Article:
Can we use semi-qualitative observations to forecast the Arctic sea ice?

Dr Abhishek S. Shah.Dr Abhishek S. Shah.The answer was given during Dr. Abishek Shah´s the doctoral dissertation on 16. September at the Mathematical Institute, University of Bergen. His thesis dealt with the methods of data assimilation that blend observations and a numerical model into a forecasting system as used routinely by for example weather forecasts. The data assimilation method is introduced in the modelling system to improve the accuracy of the forecast by optimizing the forecast to better match observed parameters.

In the Arctic Ocean and sea ice forecasting system, established and developed at the Nansen Center during the last two decades, the preferred data assimilation method is the Ensemble Kalman Filter (EnKF). This coupled ice-ocean forecasting system (TOPAZ) is in operational use by Met-Norway providing weekly forecast
s for the entire Arctic Ocean during the next ten days, as a part of the European Copernicus Marine Forecasting and Monitoring Services.

The Arctic Ocean, in contrast to its natural beauty, is a remote and hostile environment, which is more efficiently monitored by remote sensing satellites than by field expeditions. One of the most critical questions in Arctic climate is: how thick is the sea ice? Some satellites can measure the ice thickness but are technically limited to a range of values. The sea ice thickness values falling “out-of-range” are so far ignored by data assimilation methods like the EnKF, even though they do provide some information in the shape of inequalities: knowing that the value is above the detection limit is more useful than having no observation at all. Such out-of-range inequality is called “semi-qualitative” observation.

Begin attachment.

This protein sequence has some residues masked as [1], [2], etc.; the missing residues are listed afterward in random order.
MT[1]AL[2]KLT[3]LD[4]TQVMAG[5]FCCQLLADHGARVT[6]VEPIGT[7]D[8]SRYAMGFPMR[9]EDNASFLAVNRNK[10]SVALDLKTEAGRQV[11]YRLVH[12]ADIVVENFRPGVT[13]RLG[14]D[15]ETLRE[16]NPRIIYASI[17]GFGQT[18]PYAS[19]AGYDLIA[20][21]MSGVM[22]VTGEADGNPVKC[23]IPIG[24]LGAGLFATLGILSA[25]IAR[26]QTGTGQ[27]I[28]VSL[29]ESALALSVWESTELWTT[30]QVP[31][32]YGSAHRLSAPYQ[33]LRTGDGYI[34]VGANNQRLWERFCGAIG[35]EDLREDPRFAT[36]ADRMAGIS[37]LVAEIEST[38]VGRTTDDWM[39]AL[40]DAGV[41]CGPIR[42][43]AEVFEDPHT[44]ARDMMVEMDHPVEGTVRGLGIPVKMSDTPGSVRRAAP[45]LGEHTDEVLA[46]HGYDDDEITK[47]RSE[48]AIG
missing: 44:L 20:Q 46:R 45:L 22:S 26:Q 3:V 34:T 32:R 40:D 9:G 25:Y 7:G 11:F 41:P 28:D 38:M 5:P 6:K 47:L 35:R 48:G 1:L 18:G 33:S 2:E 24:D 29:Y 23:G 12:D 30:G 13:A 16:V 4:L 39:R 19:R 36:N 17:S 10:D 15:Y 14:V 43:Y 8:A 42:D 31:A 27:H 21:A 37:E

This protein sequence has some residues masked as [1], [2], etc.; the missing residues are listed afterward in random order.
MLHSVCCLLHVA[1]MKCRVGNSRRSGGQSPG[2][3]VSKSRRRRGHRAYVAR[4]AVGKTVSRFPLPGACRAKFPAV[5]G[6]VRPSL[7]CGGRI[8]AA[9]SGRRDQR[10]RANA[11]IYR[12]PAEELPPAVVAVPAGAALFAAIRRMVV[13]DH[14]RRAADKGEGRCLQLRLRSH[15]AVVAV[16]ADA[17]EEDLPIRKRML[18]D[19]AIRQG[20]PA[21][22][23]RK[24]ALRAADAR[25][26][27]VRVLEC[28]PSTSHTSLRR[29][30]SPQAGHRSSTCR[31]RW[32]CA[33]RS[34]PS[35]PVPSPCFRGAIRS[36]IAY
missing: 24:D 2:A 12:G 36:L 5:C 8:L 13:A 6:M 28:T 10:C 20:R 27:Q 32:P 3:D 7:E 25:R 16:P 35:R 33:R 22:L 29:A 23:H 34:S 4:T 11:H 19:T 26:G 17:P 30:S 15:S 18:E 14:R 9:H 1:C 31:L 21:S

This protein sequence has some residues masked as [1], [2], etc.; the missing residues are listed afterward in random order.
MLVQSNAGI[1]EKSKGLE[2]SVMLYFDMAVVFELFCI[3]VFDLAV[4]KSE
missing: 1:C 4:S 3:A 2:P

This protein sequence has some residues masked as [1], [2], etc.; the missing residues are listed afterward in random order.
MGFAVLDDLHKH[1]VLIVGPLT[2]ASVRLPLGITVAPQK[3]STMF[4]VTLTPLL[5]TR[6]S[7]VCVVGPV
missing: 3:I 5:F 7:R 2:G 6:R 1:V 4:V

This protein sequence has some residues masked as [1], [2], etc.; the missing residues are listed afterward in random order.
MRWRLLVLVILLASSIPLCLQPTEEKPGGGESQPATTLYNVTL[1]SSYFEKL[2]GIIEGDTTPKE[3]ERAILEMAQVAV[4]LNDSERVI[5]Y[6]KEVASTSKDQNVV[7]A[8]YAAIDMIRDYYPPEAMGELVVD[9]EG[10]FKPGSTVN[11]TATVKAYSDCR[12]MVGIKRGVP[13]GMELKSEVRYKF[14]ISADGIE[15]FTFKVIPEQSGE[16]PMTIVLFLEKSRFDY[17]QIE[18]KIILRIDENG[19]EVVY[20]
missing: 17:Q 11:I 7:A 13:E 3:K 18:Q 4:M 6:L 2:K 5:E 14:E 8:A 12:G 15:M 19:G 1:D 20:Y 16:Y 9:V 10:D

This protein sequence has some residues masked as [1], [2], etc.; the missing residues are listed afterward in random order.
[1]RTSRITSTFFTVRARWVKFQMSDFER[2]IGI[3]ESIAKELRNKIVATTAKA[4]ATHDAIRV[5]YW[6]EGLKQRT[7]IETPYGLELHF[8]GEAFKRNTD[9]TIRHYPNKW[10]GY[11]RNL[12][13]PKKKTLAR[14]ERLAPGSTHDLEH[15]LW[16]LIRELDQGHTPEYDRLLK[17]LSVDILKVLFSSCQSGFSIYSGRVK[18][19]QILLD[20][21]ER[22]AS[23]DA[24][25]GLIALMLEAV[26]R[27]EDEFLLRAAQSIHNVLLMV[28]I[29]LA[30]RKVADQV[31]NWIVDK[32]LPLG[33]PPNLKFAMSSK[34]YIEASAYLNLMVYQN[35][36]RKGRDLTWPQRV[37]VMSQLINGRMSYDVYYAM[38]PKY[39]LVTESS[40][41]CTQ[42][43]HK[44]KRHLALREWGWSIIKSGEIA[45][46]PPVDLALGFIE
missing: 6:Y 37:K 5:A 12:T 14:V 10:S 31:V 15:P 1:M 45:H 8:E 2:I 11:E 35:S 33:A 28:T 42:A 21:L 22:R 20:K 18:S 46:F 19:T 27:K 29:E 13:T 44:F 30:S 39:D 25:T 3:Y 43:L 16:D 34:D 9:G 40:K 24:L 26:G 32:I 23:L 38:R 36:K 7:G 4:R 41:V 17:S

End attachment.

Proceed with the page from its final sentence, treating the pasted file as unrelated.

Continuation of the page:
Dr Shah introduces in his thesis a new data assimilation method called the Ensemble Kalman Filter – Semi-Qualitative (EnKF-SQ) that is able to assimilate all values both within and outside of the observed range. The first part of the thesis concentrates on the formulation and the mathematical properties of the EnKF-SQ, followed by a real-scale test using the same coupled ice-ocean model of the Arctic used for operational predictions. The tests in the doctoral studies of Dr Shah show that the EnKF-SQ is able to take benefit from the semi-qualitative observations and adds value to the satellite data to be assimilated into the forecasting system.

Dr. Abishek Shah has conducted his PhD. studies working under Nordic Center of Excellence EmblA: Ensemble-based data assimilation for environmental monitoring and prediction led by the Nansen Center. His supervisors have been Dr. Laurent Bertino and Mohamad El Gharamti.

From left: Alf Hartvig Øien (UoBergen), Laurent Bertino (NERSC),  Dr. Abhishek Shah, Tijana Janjic-Pfander (Hans Ertel Center for Weather Research,  German Weather Service), Erik Hanson (UoBergen) and François Massonnet (UCLouvain).From left: Alf Hartvig Øien (UoBergen), Laurent Bertino (NERSC), Dr. Abhishek Shah, Tijana Janjic-Pfander (Hans Ertel Center for Weather Research, German Weather Service), Erik Hanson (UoBergen) and François Massonnet (UCLouvain).

 

Citation: Shah, Abishek (2019): Stochastic data assimilation of observations with a detection limit. Doctoral thesis University of Bergen, Department of Mathematics. 09/2019. 97 pp. ISBN 9788230856741.